LILY OF THE VALLEY
Lily of the valley, or Convallaria majalis, is found in woodlands throughout Hardiness Zones two through nine in the United States. This perennial is well-known for its fresh floral fragrance and tiny, bell-shaped flowers that appear in early to mid-spring and last for up to four weeks. Each stem has up to fifteen white flowers, and the plant often grows in large colonies when finding in the wild.
Lily of the valley self-propagates with underground rhizomes that spread and produce flower-bearing pips, making it the perfect landscaping option for woodland meadows. Well-drained, moist soil is the ideal growing medium, and the plant thrives in indirect sun and partially shaded locations. The leaves are light green and glossy, with each pip producing two leaves at the base of the stem. The leaves are up to ten inches long and three inches wide. The central stem reaches up to fifteen inches high and has several strands of flowers.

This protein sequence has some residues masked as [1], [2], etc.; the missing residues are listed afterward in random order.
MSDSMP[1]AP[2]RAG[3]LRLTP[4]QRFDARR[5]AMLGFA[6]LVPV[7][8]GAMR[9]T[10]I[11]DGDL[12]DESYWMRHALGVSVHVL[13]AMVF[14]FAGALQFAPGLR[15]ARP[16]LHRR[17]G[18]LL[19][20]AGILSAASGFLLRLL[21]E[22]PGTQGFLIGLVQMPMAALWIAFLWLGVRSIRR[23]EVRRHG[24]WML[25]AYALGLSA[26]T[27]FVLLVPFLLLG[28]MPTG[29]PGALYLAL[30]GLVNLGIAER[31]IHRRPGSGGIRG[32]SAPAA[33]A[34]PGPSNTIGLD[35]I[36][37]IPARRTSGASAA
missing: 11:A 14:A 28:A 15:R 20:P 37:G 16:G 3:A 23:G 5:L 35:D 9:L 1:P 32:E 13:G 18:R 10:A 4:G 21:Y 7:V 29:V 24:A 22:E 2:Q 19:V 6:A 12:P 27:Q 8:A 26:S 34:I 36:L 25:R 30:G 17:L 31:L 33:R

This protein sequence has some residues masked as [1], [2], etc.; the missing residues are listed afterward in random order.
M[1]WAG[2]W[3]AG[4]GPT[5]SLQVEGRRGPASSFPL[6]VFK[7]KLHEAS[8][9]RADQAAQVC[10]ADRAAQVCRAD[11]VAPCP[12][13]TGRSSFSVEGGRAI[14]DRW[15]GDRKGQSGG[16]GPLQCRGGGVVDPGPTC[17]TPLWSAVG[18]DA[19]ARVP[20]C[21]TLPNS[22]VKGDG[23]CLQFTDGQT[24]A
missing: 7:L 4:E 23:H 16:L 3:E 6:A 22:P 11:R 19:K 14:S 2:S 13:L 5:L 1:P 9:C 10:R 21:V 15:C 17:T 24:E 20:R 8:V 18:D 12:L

Occasionally, bright red berries appear when the plant flowers in spring. The berries add color and texture to both cultivated gardens and untended meadows.
Lily of the valley has a stunning floral scent that is easily recognizable.
The scented flowers draw pollinators, including bees, and the plant is easy to grow from a bulb. To grow lily of the valley, soak the bulbs in warm water for up to two hours before planting to boost growth. Amend the soil with organic matter, if necessary, and cover the top of the bulb with a half-inch of soil. After opening, give the bulbs plenty of water. The pips typically appear within a week of planting, giving your garden a quick burst of color in early spring. After the blooms appear, use the abundance of flowers to create sweetly scented floral arrangements.